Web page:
TOP Q: What Does It Most Decisively Mean To Believe, Disbelieve, or Lack Belief?

Believing and not believing are not simple things. There are ways to cognitively believe, disbelieve, and refrain from believing. But functionally there are ways to effectively act as though one believed, disbelieved, or refrained from believing. There are at least two broad kinds of avowed atheists who take two distinct kinds of stances on the [Read More...]

Disambiguating Belief

Ophelia Benson counters a common and deeply misleading equivocation (one I counter often, but most specifically addressed here and here): Belief is about truth; it equates to”it is true that X”. It is thus cognitive rather than emotive. It seems odd to me to ask if it would be better to believe the things I [Read More...]

Disambiguating Faith: Not All Beliefs Held Without Certainty Are Faith Beliefs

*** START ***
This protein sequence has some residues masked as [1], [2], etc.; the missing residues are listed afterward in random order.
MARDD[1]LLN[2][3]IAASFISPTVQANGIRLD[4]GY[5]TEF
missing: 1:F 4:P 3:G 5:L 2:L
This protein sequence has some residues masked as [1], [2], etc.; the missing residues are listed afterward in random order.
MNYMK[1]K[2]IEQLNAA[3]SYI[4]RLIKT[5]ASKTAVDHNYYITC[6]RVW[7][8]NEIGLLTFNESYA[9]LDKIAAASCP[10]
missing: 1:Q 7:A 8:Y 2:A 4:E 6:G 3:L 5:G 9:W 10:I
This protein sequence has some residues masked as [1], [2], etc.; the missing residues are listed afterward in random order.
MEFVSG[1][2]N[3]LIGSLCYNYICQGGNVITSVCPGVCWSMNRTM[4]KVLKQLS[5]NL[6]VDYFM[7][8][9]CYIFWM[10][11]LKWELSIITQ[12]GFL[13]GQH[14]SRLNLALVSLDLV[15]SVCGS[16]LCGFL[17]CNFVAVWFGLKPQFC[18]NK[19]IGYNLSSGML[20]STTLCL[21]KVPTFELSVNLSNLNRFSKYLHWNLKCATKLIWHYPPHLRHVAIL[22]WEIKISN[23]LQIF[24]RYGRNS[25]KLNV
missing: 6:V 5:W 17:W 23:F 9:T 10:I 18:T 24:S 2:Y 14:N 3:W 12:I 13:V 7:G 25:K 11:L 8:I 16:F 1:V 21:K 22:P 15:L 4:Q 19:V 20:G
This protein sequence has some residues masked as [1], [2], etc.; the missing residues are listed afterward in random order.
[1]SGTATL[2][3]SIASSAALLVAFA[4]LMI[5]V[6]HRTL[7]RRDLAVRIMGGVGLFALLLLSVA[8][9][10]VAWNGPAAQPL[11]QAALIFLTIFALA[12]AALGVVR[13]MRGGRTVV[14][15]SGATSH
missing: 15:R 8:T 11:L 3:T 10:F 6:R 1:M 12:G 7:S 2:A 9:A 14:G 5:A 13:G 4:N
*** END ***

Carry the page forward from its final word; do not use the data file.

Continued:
David Crowther raises a crucial point of contention: What I really want to do, is get back to the question of whether atheism is necessarily a “faith position”. If we generalize the term “faith” to mean believing or relying on something without absolute proof, than I think it is true to say that every possible [Read More...]

Beliefs Have Consequences, Including Religious Ones

ZJ has another predictably perfect video brilliant in unpredictably sharp ways: There are those who say that religious beliefs are not at the root of certain behaviors that appear to be caused by religion. Even when the actions of the religious are completely in line with their beliefs, even when they openly proclaim that they [Read More...]

Are Certain Beliefs and Desires The Same Things?

Eric Schwitzgebel makes an interesting case that in some cases believing and desiring may be the same thing, or at least close enough to each other as to be inseparable from each other: In the usual taxonomy of mental states (usual, that is, among contemporary analytic philosophers of mind) belief is one thing, desire quite [Read More...]